The two trapped executives, Production Manager Michel Dheilly and Human Resources Director Bernard Glesser, were at the plant to meet with union representatives to discuss the plant's future. However, 200 uninvited guests/disgruntled workers also turned up and barricaded the door of a conference room with a tractor tire (shown above with Dheilly and Glesser), according to reports.
"We want to go back to the negotiating table to seek a voluntary departure plan and see if someone will take it [the factory] over," said Franck Jurek of France's General Confederation of Labour, the group that represents the Goodyear workers, according to The Guardian. Business Insider reports that this is not the first time French labor unions have taken hostages, with Caterpillar, Sony and 3M all seeing execs captured by angry workers back in 2009.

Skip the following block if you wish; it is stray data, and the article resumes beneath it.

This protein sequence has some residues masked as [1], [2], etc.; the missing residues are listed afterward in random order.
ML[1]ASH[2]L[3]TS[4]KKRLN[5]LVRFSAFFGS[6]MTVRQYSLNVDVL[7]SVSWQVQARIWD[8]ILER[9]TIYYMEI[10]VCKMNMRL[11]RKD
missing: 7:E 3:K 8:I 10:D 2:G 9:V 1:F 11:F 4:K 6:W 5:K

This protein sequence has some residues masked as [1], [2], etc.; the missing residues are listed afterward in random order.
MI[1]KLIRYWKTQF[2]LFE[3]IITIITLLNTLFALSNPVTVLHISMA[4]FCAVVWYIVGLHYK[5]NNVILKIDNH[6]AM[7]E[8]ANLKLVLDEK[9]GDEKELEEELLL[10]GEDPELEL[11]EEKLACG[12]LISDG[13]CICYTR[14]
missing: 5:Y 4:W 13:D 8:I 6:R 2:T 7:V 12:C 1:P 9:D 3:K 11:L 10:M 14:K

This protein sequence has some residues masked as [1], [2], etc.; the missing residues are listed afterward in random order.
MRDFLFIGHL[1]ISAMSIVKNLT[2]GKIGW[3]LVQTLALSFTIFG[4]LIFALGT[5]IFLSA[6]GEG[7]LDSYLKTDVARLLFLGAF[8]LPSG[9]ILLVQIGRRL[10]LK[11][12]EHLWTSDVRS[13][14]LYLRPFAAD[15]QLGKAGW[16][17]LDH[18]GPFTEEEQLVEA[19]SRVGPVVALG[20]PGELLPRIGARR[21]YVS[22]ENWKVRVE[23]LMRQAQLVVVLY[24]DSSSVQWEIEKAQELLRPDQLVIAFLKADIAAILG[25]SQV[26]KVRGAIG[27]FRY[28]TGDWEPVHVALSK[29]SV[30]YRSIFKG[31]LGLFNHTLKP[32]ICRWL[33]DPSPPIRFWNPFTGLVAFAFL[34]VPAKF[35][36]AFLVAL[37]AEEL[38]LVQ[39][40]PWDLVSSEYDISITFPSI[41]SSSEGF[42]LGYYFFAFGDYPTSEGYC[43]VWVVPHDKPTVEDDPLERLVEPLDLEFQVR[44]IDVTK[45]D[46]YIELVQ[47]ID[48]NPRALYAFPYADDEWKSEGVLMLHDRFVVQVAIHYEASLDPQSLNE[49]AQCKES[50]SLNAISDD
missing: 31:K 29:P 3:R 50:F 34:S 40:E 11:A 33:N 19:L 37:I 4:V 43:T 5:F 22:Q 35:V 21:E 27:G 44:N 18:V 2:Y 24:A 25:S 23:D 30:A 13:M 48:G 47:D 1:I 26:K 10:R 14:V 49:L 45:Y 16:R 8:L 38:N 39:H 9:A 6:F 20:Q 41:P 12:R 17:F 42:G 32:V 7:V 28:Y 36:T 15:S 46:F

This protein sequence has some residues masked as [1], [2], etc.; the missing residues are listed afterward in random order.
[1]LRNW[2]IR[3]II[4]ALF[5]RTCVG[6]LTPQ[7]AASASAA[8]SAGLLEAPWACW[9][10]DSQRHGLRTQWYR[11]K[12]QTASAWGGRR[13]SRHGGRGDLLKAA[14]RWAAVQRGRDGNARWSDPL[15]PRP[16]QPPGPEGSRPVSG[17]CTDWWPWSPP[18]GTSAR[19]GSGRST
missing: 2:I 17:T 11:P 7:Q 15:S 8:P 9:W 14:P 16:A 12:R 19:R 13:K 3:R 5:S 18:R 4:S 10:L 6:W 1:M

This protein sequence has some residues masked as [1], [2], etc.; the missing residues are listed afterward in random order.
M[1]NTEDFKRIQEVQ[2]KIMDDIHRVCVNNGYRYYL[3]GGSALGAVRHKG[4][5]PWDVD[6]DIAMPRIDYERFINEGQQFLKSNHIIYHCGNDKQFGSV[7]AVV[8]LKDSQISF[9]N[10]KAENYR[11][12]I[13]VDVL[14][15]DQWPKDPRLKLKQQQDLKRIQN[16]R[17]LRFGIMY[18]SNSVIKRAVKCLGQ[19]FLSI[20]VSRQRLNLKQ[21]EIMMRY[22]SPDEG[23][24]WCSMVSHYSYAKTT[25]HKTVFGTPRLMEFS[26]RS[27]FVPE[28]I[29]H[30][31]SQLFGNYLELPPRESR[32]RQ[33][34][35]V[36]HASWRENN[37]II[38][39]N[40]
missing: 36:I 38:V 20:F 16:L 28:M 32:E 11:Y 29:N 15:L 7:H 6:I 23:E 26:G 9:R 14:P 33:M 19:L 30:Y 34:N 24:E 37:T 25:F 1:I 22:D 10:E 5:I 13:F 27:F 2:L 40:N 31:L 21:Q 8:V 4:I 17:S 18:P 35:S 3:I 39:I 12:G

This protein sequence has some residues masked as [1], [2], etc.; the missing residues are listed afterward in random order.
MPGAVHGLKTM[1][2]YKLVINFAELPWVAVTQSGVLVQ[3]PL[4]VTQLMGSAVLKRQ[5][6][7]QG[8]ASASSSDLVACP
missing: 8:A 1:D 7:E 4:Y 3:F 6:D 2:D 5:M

The French factory was embroiled in controversy last year when an American businessman, Maurice Taylor, Jr, was asked by the France's minister for industrial regeneration if he'd be interested in buying the plant. "Do you think we're stupid? I've visited this factory several times. The French workers are paid high wages but only work three hours. They have one hour for their lunch, they talk for three hours and they work for three hours," Taylor said. "You can keep your so-called 'workers'." The closure of the factory would leave nearly 1,200 workers jobless, with layoffs slated to begin later this month.
Taylor was later asked to respond to the bos-napping incident. He said, "They're taking hostages. In the US, that's kidnapping. If they did that in the US, these people would go to jail. Why don't they just go and rob a bunch of French banks and they could end up buying Goodyear? They're crazy. I mean, come on! Get real."
Despite having freed the two hostages, the leader of the CGT at the Goodyear factory, Mickael Wamen, offered this ominous warning: "The show is only just beginning."